December 13, 2017

The Tennessean: Dropout rates remain high at Tennessee colleges, especially among black students, report says

By Jason Gonzales

Even as Tennessee is being praised for opening college doors through Tennessee Promise and other programs, there are signs that some of higher education's biggest and most persistent hurdles still keep many students from succeeding.

Enrollment and retention have ticked up at community colleges, according to a report released Wednesday by the education advocacy group Complete Tennessee. But dropout rates remain alarmingly high, especially for poor and minority students.

"While we have seen some improvements in postsecondary attainment, our most vulnerable citizens are still struggling to earn the credentials necessary to compete for in-demand, local jobs,” said Kenyatta Lovett, Complete Tennessee executive director.

Among the findings in the "Beneath the Surface: State of Higher Education in Tennessee" report:

  • Community college enrollment has grown by 2 percent from 2016-2017, but enrollment trends across other institutions are relatively flat.
  • Despite efforts to increase adult participation in higher education, adult enrollment has dropped 25 percent since 2011.
  • Student retention rates have increased, but black students are more likely to drop out than their peers.
  • Despite Tennessee's historically low unemployment rates, black residents experience higher levels of unemployment despite many earning similar degrees or credentials.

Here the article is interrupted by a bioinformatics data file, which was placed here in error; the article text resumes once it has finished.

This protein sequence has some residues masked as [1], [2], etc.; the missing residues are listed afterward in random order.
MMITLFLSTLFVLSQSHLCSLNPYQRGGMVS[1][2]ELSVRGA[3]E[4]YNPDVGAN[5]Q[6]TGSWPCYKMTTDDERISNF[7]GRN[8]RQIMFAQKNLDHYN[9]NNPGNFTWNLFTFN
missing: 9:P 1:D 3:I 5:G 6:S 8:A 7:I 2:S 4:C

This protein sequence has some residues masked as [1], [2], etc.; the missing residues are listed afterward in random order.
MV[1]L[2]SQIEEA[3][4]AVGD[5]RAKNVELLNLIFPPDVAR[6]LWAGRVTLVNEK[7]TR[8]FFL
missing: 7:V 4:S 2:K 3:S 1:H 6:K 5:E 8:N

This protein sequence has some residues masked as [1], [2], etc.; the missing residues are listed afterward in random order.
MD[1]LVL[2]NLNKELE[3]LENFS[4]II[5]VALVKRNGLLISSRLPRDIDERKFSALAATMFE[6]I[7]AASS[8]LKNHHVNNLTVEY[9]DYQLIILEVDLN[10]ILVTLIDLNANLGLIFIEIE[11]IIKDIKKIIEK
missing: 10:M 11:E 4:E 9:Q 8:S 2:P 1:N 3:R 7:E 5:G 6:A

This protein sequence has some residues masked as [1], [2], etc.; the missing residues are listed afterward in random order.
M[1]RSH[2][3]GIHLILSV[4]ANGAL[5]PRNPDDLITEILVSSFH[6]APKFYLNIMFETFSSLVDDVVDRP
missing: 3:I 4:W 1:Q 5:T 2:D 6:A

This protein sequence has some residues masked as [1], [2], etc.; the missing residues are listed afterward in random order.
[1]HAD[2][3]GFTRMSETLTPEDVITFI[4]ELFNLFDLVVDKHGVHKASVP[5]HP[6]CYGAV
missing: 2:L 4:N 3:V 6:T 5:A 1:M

The report says the state must focus on these issues, especially as the state seeks to get more Tennesseans a college education through its Drive to 55 initiative.

"Current achievement gaps raise questions about the possibility or the moral standard of achieving the Drive to 55 goal if certain groups of Tennesseans are left behind," according to the report.

Tennessee's struggles aren't unique. Colleges nationwide have faced similar challenges.

But Lovett said there are examples Tennessee can pull from to push for improvements here, especially in retaining low-income and minority students.

"There are monetary returns on investment," Lovett said. "And it is beneficial for communities."

The report highlights practices from around the country that Tennessee colleges can look toward. It also calls for action in enacting solutions.

One such best practice Lovett said is schools can begin to look toward making a student's education more hands-on, especially through internships. That creates relevance and helps build student networks with jobs, he said.

"For low-income students and students of color, their networks aren’t as advanced or as broad as some of their peers," Lovett said. "Employers and colleges should ensure that students have robust experiences and understanding of the work, as well as how to enter into career fields."

Gov. Bill Haslam has said his priorities and budget in 2018 will put a spotlight on low graduation rates, although it is unclear exactly what he will do.